Manufacturing Under Attack
Manufacturing companies are under threat from cyber attacks more than ever before. In a report published by the manufacturing industry organisation Make UK, in association with the NCSC (National Cyber Security Centre), it was found that manufacturing is the third most targeted sector in the UK and that nearly half of the companies surveyed, 48%, have been hit by cyber attacks.
In fact, manufacturing regularly appears as one of the industries most under threat on the global stage, as cyber criminals and state sponsored groups attempt to steal intellectual property and data or use ransomware attacks for financial gain.
A report published earlier this year revealed that the manufacturing industry spent more than any other sector last year on ransomware payments, paying out $6.9m, according to a study by Kivu Consulting. This represents 62% of the total $11m+ of ransoms transferred to cyber-criminals throughout 2019, despite manufacturing only making up 18% of all paid ransom cases.
In June this year, Tait Towers Manufacturing, a major manufacturing company for live events industry also reported a data breach affecting the personal and financial information of its employees. The US-headquartered multinational company – that waited nearly two months before disclosing the incident – said an unauthorised third party had accessed a server and some employee email accounts.
One of the problems manufacturers face is a complex supply chain of smaller disparate companies, which is often targeted to identify weak links. Earlier this year, a team at Context Information Security identified a new threat group behind a concerted series of incidents targeted at the aerospace and defence industries in the UK and Europe. The AVIVORE group were using legitimate remote connectivity or collaborative working solutions to bypass well-defended perimeters and gain access to the prime target.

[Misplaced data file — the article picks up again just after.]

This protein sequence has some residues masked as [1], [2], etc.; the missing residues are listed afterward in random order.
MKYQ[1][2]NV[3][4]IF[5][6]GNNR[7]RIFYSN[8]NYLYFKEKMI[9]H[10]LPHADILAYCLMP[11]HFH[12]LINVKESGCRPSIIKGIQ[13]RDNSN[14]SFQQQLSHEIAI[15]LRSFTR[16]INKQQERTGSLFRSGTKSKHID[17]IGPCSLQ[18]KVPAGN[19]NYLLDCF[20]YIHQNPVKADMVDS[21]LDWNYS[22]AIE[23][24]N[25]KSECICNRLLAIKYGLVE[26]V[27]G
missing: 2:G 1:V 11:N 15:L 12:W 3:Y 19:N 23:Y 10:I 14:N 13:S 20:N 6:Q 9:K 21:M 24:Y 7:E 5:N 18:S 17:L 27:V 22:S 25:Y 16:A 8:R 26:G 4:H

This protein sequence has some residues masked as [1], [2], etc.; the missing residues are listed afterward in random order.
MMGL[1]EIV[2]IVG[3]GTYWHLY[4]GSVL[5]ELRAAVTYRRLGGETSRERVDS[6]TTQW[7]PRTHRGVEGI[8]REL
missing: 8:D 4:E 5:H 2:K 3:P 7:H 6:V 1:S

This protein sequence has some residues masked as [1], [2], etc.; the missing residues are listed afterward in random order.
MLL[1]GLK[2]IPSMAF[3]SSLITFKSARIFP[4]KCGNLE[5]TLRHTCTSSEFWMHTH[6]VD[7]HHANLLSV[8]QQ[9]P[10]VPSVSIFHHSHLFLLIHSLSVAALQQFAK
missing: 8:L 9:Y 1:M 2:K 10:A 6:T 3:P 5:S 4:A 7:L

Whether the aim is to steal IP and data or demand ransoms, threat actors are developing increasingly sophisticated, multi-function attack tools and using Artificial Intelligence and automation techniques.
Despite efforts to layer up their defences, many organisations are unable to stay ahead of the attackers, while others are struggling to do the basics like patching old vulnerabilities in legacy systems. Many manufacturing systems were designed with efficiency, throughput and regulatory compliance in mind rather than security; while the increased use of smart, connected devices and sensors, hooked up to big data analytics technology, expose manufacturing to further attacks. In the Make UK survey, 35% of businesses said they are reluctant to invest fully in Industry 4.0 due to possible cyber vulnerabilities.
Time for a fresh approach
A fundamental assumption on which the traditional approach to security is based is that you can keep the attackers out. This is simply not true, otherwise we would not see successful cyberattacks. So there needs to be another way of protecting data. IT Security must rethink its traditional 'castle and moat' methods of protection and prioritise a 'data centric' approach, where security is built into data itself.
And this means protecting data wherever it exists: at rest, in transit and in use. Data at rest is stored in a digital form on a physical device, like a hard disk or USB drive. Data in transit is digitised information traversing a network, such as when sending an email, accessing data from remote servers, uploading or downloading files to and from the cloud, or communicating via SMS or chat. Data in use is information actively being accessed, processed or loaded into dynamic memory, such as active databases, or files being read, edited or discarded.
Securing data wherever it exists ensures that if it is stolen at any point, it remains protected and therefore useless to the thief - even if extracted by a member of staff. With transparent, 100% file encryption, all data will be protected no matter where it gets copied, because security is part of the file rather than a feature of its storage location. And by continuing the 100% encrypted principle, IT security experts no longer need to spend hours tweaking data classification rules, so that ‘important’ data gets more strongly protected.
Historically, there has been a trade-off between security and ease of use. For example, full disk encryption is easy to deploy, but security is compromised because a running system seamlessly decrypts any data for any process – legitimate or not. The good news is that we now have the technology and processing power to deliver both – full data protection that is transparent to the end user.
To stem the increasing number of attacks on manufacturing companies, it’s time to take a step up from a ‘high fences’ approach to data security and shift the focus from stopping threat actors getting access to data to protecting the data itself.
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